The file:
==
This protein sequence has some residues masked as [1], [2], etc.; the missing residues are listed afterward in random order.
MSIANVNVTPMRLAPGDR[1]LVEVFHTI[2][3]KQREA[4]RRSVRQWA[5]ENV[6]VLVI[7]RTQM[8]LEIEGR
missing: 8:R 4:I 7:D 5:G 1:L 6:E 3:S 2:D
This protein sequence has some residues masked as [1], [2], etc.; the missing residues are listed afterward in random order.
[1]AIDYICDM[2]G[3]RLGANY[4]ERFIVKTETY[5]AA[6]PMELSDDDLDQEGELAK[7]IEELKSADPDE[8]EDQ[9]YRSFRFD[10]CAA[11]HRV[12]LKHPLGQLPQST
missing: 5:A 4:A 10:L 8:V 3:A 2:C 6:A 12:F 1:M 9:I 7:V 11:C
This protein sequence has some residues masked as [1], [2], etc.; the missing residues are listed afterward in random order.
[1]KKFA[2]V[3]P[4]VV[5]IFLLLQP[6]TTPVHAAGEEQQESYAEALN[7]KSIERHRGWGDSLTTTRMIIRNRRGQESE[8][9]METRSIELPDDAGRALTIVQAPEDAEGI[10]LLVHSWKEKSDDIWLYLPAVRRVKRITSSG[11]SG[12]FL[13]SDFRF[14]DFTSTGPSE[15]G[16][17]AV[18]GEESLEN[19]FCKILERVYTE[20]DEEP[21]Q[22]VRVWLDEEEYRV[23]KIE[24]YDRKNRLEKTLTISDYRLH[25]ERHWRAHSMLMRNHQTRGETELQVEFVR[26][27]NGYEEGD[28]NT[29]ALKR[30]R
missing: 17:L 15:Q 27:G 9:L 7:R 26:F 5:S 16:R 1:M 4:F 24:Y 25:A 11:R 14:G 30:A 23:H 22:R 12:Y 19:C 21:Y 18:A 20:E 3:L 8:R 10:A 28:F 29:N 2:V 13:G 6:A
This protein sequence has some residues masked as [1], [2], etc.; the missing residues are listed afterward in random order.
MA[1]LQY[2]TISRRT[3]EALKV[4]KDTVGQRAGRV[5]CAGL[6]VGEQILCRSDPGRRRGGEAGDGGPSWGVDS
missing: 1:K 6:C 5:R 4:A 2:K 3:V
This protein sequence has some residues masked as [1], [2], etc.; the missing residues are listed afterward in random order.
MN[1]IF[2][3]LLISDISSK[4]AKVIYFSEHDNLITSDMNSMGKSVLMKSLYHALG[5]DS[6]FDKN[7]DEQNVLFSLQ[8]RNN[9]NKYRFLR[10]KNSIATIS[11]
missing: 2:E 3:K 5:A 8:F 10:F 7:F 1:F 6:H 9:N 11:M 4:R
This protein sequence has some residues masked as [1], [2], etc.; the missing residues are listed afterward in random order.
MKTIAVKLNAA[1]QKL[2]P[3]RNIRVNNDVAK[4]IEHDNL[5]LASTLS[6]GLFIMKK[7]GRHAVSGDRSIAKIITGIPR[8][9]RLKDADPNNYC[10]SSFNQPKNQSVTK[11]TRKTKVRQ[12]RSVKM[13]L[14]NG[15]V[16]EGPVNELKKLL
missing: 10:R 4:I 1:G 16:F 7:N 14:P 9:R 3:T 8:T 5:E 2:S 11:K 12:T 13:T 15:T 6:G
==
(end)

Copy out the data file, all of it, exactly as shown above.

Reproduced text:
This protein sequence has some residues masked as [1], [2], etc.; the missing residues are listed afterward in random order.
MSIANVNVTPMRLAPGDR[1]LVEVFHTI[2][3]KQREA[4]RRSVRQWA[5]ENV[6]VLVI[7]RTQM[8]LEIEGR
missing: 8:R 4:I 7:D 5:G 1:L 6:E 3:S 2:D
This protein sequence has some residues masked as [1], [2], etc.; the missing residues are listed afterward in random order.
[1]AIDYICDM[2]G[3]RLGANY[4]ERFIVKTETY[5]AA[6]PMELSDDDLDQEGELAK[7]IEELKSADPDE[8]EDQ[9]YRSFRFD[10]CAA[11]HRV[12]LKHPLGQLPQST
missing: 5:A 4:A 10:L 8:V 3:A 2:C 6:A 12:F 1:M 9:I 7:V 11:C
This protein sequence has some residues masked as [1], [2], etc.; the missing residues are listed afterward in random order.
[1]KKFA[2]V[3]P[4]VV[5]IFLLLQP[6]TTPVHAAGEEQQESYAEALN[7]KSIERHRGWGDSLTTTRMIIRNRRGQESE[8][9]METRSIELPDDAGRALTIVQAPEDAEGI[10]LLVHSWKEKSDDIWLYLPAVRRVKRITSSG[11]SG[12]FL[13]SDFRF[14]DFTSTGPSE[15]G[16][17]AV[18]GEESLEN[19]FCKILERVYTE[20]DEEP[21]Q[22]VRVWLDEEEYRV[23]KIE[24]YDRKNRLEKTLTISDYRLH[25]ERHWRAHSMLMRNHQTRGETELQVEFVR[26][27]NGYEEGD[28]NT[29]ALKR[30]R
missing: 17:L 15:Q 27:G 9:L 7:R 26:F 5:S 16:R 1:M 4:F 24:Y 25:A 11:R 14:G 30:A 23:H 22:R 12:Y 19:C 21:Y 18:A 20:E 3:L 8:R 10:A 28:F 29:N 2:V 13:G 6:A
This protein sequence has some residues masked as [1], [2], etc.; the missing residues are listed afterward in random order.
MA[1]LQY[2]TISRRT[3]EALKV[4]KDTVGQRAGRV[5]CAGL[6]VGEQILCRSDPGRRRGGEAGDGGPSWGVDS
missing: 1:K 6:C 5:R 4:A 2:K 3:V
This protein sequence has some residues masked as [1], [2], etc.; the missing residues are listed afterward in random order.
MN[1]IF[2][3]LLISDISSK[4]AKVIYFSEHDNLITSDMNSMGKSVLMKSLYHALG[5]DS[6]FDKN[7]DEQNVLFSLQ[8]RNN[9]NKYRFLR[10]KNSIATIS[11]
missing: 2:E 3:K 5:A 8:F 10:F 7:F 1:F 6:H 9:N 11:M 4:R
This protein sequence has some residues masked as [1], [2], etc.; the missing residues are listed afterward in random order.
MKTIAVKLNAA[1]QKL[2]P[3]RNIRVNNDVAK[4]IEHDNL[5]LASTLS[6]GLFIMKK[7]GRHAVSGDRSIAKIITGIPR[8][9]RLKDADPNNYC[10]SSFNQPKNQSVTK[11]TRKTKVRQ[12]RSVKM[13]L[14]NG[15]V[16]EGPVNELKKLL
missing: 10:R 4:I 1:G 16:F 7:N 14:P 9:R 3:T 8:T 5:E 2:S 11:K 12:T 13:T 15:T 6:G